For the past 11 seasons of "The Bachelorette" franchise, the show's formula has been that one woman, designated as "The Bachelorette," gets to choose one guy from about 25 contestants, and has the opportunity to fall in love with him and give him the "final rose."
But this season, show producers are adding a big twist: Season 11 of "The Bachelorette" will kick off on Monday, May 18 at 9 p.m. ET, with not one, but two bachelorettes, Kaitlyn Bristowe and Britt Nilsson.
Both will vie for the men's attention before one of them is sent home. Putting the two women head-to-head has set off a firestorm online, with many fans splitting into "Team Kaitlyn" and "Team Britt" camps, and some even calling the twist sexist. But Chris Harrison, the host and a producer on the show, denies those accusations, saying that years ago, back in Season 5 of "The Bachelor," they had a similar scenario with two competing men.
This season, he said, they decided to have both women on because producers were unsure who to choose, seeing that both Kaitlyn and Britt were huge fan favorites from "The Bachelor" with very different personalities. At the end of the day, he said, the women will be fully in charge.
"Kaitlyn and Britt will have 100 percent of the power," Harrison told "Nightline." "The duel bachelorette thing is going to last all of one night, and then she will be 100 percent in control the rest of the time and calling the shots."
Harrison, who has a new romance book, "The Perfect Letter," coming out May 19, talked about what the show is like behind the scenes and debunked some myths about how the show operates.
1. Myth #1 – The Show Gives Contestants Makeovers
Harrison said the show does not do the contestants' makeup or hair, nor do they provide them wardrobes, because producers want them to look like their natural selves as much as possible.
"We want you from northern California to look like you're from northern California. We want the girl from Texas to dress like she is from Texas," he said. "Because that's who this guy is going to have to fall in love with. He's not going to fall in love with an actress."
However, The Bachelorette or The Bachelor, who is the star of each season, does have the help of wardrobe stylists and makeup artists because they are considered the center of the show.
2. Myth #2 – Contestants Are Really Paid Actors
Harrison said contestants on the show are real people and they do casting from all over the United States and Canada.
"I wish there where that many good actors in the world, there's not," he said. "[Using actors] would come off very false and shallow."
And casting for "The Bachelorette," Harrison said, is about "bringing this guy from New York and this guy from Kansas and this guy from San Francisco all into one house and they have different religions, different backgrounds, different baggage, different history … They treat women differently and that is what's put on display."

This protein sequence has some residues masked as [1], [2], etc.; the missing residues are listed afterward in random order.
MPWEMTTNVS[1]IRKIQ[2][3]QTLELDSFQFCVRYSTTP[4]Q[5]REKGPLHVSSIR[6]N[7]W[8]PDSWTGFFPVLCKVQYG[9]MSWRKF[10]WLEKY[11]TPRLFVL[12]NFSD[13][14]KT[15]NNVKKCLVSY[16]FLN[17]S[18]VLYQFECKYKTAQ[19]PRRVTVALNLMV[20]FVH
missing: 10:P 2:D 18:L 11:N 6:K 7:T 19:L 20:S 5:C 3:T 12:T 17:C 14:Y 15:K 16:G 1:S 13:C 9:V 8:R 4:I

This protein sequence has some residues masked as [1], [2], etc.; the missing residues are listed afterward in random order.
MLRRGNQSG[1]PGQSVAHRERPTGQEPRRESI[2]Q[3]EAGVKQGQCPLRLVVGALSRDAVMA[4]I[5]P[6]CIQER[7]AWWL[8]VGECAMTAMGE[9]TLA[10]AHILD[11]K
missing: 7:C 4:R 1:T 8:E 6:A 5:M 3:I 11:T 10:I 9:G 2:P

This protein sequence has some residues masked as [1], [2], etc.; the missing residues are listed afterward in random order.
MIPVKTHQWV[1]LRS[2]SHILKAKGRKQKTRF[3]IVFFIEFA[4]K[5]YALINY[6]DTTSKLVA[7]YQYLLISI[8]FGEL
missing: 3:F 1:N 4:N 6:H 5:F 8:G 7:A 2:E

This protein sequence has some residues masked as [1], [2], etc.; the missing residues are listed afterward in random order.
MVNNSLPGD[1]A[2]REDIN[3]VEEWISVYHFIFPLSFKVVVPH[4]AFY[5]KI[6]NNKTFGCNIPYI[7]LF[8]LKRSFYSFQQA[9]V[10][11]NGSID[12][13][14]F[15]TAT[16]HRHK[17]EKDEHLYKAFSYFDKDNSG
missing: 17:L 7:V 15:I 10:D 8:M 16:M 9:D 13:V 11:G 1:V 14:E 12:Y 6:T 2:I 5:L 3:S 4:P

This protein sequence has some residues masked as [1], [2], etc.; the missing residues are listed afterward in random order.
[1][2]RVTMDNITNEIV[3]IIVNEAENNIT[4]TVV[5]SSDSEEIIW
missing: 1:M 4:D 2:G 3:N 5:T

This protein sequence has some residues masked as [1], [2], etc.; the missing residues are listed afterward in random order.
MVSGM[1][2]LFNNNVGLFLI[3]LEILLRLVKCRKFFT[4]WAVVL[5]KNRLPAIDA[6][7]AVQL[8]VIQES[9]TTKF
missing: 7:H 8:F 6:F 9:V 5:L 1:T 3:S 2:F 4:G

3. Myth #3 – Show Producers Search for 'Crazy'
Harrison said casting for the show is based on a contestant's back story, and producers don't seek out "wild" people.
"I think people always believe that we go out to Kansas or Dallas or Chicago, wherever we're going, and look for the crazy person," Harrison said. "You can't cast that. You can't … a normal person pulled off the street is not a good enough actress to come in here for 12 weeks and pull something off."
4. Myth #4 – Contestants Don't Really Find Love
To critics who say that the love "Bachelor/Bachelorette" contestants find is fake, Harrison pointed to the five marriages that have come out of the show and said "there is no catch to this show."
"As much as you want to make fun of the show or make fun of the premise and say it's impossible, the fact is it's not impossible, it's happened, and it has worked many times over, and it continued to work," Harrison said. "I think what makes [the show] so successful and so believable is it's not 100 percent foolproof, because life isn't. No relationship is."
Harrison acknowledged that the show does put people together in very romantic settings, and create uncommon situations of grandeur, but the object of the show is for the contestants to find someone to have a relationship with.
"We, the producers, do a great job of creating this atmosphere and giving it time and giving them a way to really create a meaningful, lasting relationship," he said. "But as long as everybody understands, at the end of the day, we sincerely believe in this."
5. Myth #5 – The 'Fantasy Suite' Is a Joke
Harrison said the point of creating scenarios for contestants, such as being invited into the "Fantasy Suite" or going on a hot air balloon ride, is to provide opportunities to be authentic with one another.
Traditionally, no cameras have been allowed into the 'Fantasy Suite,' which causes many fans to speculate about what goes on there. "If it sparks debate, how bad can that be?" he said.
"I know people think that [the Fantasy Suite] is silly or it's a joke but it's really not," Harrison said. "What it does is that it pushes people to have this social issue. Nowhere in the world does it say you have to go or you have to do anything. That's completely up to you."
"I don't think people really take into account the genius of a lot of little subtle things that we do as producers," Harrison continued. "Just putting them in extreme situations, taking them out of their comfort zone, and you really get to see somebody and who they truly are, because when you strip them down, they're just reacting, and you see their true self."